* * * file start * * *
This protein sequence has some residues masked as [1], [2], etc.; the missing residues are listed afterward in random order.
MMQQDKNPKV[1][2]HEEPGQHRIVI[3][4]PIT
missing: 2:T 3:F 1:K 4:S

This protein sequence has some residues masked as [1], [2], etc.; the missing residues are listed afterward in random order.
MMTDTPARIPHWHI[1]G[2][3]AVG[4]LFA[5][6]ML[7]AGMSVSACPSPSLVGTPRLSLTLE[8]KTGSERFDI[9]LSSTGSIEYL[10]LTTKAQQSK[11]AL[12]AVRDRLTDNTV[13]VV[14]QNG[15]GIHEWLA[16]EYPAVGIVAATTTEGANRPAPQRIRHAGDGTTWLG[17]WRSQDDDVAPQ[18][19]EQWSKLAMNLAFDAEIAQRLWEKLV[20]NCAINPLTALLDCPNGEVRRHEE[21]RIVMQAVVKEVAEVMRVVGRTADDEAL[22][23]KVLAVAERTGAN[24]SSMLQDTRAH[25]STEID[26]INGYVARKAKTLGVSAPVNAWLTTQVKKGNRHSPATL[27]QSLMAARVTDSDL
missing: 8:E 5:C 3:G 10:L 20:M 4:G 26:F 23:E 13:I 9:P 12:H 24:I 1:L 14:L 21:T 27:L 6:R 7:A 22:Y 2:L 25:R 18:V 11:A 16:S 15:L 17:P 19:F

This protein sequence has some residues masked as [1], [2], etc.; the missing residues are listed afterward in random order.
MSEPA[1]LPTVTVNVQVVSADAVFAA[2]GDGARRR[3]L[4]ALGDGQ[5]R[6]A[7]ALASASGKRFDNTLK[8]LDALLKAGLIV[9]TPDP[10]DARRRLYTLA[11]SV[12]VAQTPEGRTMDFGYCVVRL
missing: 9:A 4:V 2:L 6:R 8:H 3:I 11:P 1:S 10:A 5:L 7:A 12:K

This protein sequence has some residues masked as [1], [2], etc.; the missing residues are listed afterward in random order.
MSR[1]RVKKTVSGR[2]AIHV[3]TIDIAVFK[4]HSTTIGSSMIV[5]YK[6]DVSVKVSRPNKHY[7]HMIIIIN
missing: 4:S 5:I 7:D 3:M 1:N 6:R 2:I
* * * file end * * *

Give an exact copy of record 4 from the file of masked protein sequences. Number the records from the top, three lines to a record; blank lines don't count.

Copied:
This protein sequence has some residues masked as [1], [2], etc.; the missing residues are listed afterward in random order.
MSR[1]RVKKTVSGR[2]AIHV[3]TIDIAVFK[4]HSTTIGSSMIV[5]YK[6]DVSVKVSRPNKHY[7]HMIIIIN
missing: 4:S 5:I 7:D 3:M 1:N 6:R 2:I